From Publishers Weekly
Starred Review. Wilderson, a professor, writer and filmmaker from the Midwest, presents a gripping account of his role in the downfall of South African apartheid as one of only two black Americans in the African National Congress (ANC). After marrying a South African law student, Wilderson reluctantly returns with her to South Africa in the early 1990s, where he teaches Johannesburg and Soweto students, and soon joins the military wing of the ANC. Wilderson's stinging portrait of Nelson Mandela as a petulant elder eager to accommodate his white countrymen will jolt readers who've accepted the reverential treatment usually accorded him. After the assassination of Mandela's rival, South African Communist Party leader Chris Hani, Mandela's regime deems Wilderson's public questions a threat to national security; soon, having lost his stomach for the cause, he returns to America. Wilderson has a distinct, powerful voice and a strong story that shuffles between the indignities of Johannesburg life and his early years in Minneapolis, the precocious child of academics who barely tolerate his emerging political consciousness. Wilderson's observations about love within and across the color line and cultural divides are as provocative as his politics; despite some distracting digressions, this is a riveting memoir of apartheid's last days.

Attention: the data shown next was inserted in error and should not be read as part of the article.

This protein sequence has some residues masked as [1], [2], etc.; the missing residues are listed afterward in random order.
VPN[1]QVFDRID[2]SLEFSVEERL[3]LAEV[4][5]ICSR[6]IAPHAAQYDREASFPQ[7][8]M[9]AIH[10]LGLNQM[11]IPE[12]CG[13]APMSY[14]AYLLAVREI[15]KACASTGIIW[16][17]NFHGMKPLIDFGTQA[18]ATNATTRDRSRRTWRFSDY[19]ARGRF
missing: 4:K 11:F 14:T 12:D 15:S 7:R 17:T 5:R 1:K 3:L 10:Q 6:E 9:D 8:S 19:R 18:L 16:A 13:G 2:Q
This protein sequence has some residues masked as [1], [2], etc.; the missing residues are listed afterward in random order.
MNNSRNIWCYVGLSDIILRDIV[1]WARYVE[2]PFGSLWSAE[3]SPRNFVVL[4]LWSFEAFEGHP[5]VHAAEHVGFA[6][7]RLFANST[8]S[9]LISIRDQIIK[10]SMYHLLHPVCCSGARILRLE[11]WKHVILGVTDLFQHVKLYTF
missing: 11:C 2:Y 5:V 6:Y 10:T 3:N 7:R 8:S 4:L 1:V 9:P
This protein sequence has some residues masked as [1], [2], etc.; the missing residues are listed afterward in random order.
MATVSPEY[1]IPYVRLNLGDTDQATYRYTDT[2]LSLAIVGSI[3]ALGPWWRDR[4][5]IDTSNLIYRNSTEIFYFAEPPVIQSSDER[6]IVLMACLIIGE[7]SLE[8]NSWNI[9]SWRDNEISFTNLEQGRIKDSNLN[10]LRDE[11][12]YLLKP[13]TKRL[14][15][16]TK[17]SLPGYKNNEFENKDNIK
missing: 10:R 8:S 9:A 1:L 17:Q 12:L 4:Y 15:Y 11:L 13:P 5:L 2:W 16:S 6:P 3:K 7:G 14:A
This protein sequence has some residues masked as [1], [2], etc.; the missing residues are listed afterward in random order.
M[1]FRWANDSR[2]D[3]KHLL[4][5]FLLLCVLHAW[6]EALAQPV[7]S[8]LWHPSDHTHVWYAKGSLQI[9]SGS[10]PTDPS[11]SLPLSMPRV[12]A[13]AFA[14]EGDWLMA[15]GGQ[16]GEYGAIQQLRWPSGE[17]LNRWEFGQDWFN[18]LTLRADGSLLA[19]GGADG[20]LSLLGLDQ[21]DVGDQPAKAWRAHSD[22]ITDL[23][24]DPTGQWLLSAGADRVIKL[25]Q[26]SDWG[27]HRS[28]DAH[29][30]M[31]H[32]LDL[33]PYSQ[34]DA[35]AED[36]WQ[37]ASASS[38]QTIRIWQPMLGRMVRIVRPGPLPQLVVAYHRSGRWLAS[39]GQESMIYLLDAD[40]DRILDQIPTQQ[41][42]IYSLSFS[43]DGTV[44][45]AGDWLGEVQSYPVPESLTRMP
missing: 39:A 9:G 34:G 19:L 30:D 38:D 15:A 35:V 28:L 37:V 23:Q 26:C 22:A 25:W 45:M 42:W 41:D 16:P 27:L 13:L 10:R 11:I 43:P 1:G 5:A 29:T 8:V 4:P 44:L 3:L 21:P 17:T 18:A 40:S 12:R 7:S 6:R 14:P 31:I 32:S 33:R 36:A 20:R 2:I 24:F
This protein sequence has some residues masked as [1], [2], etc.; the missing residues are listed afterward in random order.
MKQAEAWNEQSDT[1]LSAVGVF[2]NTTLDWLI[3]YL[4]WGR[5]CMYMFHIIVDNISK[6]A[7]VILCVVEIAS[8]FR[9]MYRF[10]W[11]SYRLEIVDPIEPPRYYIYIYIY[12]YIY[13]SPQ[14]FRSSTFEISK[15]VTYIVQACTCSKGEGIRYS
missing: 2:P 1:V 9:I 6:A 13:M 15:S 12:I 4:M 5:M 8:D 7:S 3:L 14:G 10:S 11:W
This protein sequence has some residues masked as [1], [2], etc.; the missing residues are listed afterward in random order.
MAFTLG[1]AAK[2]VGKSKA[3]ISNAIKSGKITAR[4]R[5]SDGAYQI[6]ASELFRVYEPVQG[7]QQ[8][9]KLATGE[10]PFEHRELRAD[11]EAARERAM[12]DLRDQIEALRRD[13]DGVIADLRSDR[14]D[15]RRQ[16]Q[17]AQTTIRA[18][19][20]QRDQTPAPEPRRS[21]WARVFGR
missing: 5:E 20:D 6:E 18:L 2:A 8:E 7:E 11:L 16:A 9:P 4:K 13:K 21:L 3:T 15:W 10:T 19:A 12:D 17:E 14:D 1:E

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Nelson Mandela calls Wilderson “a threat to national security.” Wilderson asks, Why does Mandela compromise? Radical, defiant, and searingly honest, this memoir about being active in the freedom struggle in the U.S. and in post-apartheid South Africa is bound to spark passionate argument as Wilderson weaves together his personal story with his politics, always critical of those in power. The only black kid in his suburban Minnesota school, he grows up hearing the n-word all the time. His parents beat him for refusing to pledge allegiance. A graduate of Dartmouth, on the faculty at Berkeley, he confronts the prejudice behind New Age facades. In Johannesburg in the 1980s and early 1990s, he joins the African National Congress. Occasionally, the account flags with too much detail on the author’s experiences in both countries, back and forth over time, but what holds you fast is his lack of reverence and self-importance; he is as candid about his attraction for white women as he is about his nostalgia for “a homeland that never was.” --Hazel Rochman